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On Second Thought
 

Noting anniversaries of events society would rather not remember

0 Comments · Friday, April 25, 2008
Where does one start with a 40th anniversary? Not our marriage. That was two years ago. How about: Paris student demonstrations. Tet offensive. LBJ refuses to run for reelection. Chicago police ri  

In news, more is almost always better

0 Comments · Saturday, April 19, 2008
Recent unrest in Tibet and protests over the appearance of the Olympic torch show the value, indeed the necessity, of obtaining information from a variety of sources -- and treating all of them wit  

How the media treat papal visits, whistleblowers, sex workers and foreign elections

0 Comments · Wednesday, April 9, 2008
Religion is hot news because Pope Benedict XVI is coming to the United States next week. He'll be accompanied by a deluge of news media cliches and ignorance about the papacy, his relations with Ca  

Deadly accurate reporting

0 Comments · Sunday, April 6, 2008
Journalism has consequences. That's the ethical issue that faces reporters on certain kinds of stories. Is all information good? Or is some information more harmful than good? My colleague, Ben L.  

Parsing the meaning of 'off the record'

0 Comments · Friday, March 28, 2008
To her credit, Harvard professor and Pulitzer-winning author Samantha Power doesn't deny calling Hillary Clinton a "monster" during an interview with journalist Gerri Peev from The Scotsman. Unlik  

Why newspapers matter

0 Comments · Sunday, March 23, 2008
The Sunday, March 16, edition of The Cincinnati Enquirer answers the question: Why should we read newspapers? It's because of articles such as "Story Behind the Lockdown in the 2004 Vote" on page A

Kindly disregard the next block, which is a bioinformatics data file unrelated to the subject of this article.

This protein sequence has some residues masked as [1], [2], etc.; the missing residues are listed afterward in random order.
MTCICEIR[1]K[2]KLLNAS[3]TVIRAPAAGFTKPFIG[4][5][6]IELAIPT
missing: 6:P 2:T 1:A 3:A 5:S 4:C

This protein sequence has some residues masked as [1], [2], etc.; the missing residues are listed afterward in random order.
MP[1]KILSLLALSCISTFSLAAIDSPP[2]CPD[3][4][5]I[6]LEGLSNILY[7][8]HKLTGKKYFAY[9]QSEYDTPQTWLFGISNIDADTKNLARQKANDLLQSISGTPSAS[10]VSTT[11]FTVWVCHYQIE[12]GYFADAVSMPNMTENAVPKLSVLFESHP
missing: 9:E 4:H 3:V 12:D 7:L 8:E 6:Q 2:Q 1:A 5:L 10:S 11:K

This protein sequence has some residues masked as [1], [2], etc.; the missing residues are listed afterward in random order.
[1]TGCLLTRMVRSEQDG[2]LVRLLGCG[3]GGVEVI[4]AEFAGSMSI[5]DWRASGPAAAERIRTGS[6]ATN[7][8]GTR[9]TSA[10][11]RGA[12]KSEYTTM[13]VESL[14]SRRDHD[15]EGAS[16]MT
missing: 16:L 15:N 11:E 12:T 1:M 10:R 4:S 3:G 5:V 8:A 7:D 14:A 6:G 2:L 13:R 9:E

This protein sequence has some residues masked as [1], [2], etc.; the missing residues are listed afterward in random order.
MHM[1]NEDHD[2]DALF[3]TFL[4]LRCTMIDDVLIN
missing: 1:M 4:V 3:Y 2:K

Xenophobia, self-censorship and the media

0 Comments · Friday, March 14, 2008
Xenophobia and self-censorship bedevil the news media. It begins and ends with Matt Drudge, the blogger who became indespensible after sleepy Washington reporters caught his scoop on the president’  

How Stuff Gets in the News ... or Doesn't

0 Comments · Saturday, March 8, 2008
I recently received a press release from the Northern Kentucky Convention & Visitors Bureau that I found interesting for a variety of reasons — none of them having to do with the intended purpose.   

The State of Facts

0 Comments · Wednesday, February 27, 2008
Friend, broadcaster and stockbroker Chris DeSimio loves this quote from John Adams' Argument in Defense of the Soldiers in the Boston Massacre Trials in December 1770: "Facts are stubborn things; a  

Turning It All Off

0 Comments · Wednesday, February 20, 2008
Our lives are inundated by noise, some of it auditory, some visual, some both. It's hard to realize how unquiet our lives are until we temporarily step outside the familiar regimen of constant inpu  

Time to find the facts in streetcar debate

0 Comments · Wednesday, February 13, 2008
It appears our Sole Surviving Daily is recovering its will to pursue stories beyond the usual sources — e.g., Eileen Kelley's stories from Mexico on four illegal immigrants murdered in Sharonville.  

Former Enquirer Reporter and Newspaper Reach Settlement over His Termination

0 Comments · Wednesday, February 6, 2008
James McNair has been unfired. "My termination of last August has been converted to the voluntary acceptance of a buyout,¨ McNair wrote in an e-mail last week. "That's all I'm legally able to  

Where Did the Fun Go?

0 Comments · Wednesday, January 30, 2008
Today a scoop usually means stumbling on a story or digging through data to piece together a picture no one has seen before -- in short, luck or grunt work. In the old days, scoops meant an advent  

The Media Needs Watchdogs

0 Comments · Wednesday, January 16, 2008
Media watchdogs to watch during our quadrennial masochism include www.factcheck.org and www.mediamatters.org. Rather than stenographically report campaign charge and countercharge, they identify   

In a Word, Bias

0 Comments · Wednesday, January 9, 2008
One or two words can make all the difference in what a news article says — or doesn't say. People have been complaining about bias in news stories for as long as newspapers have been around. Co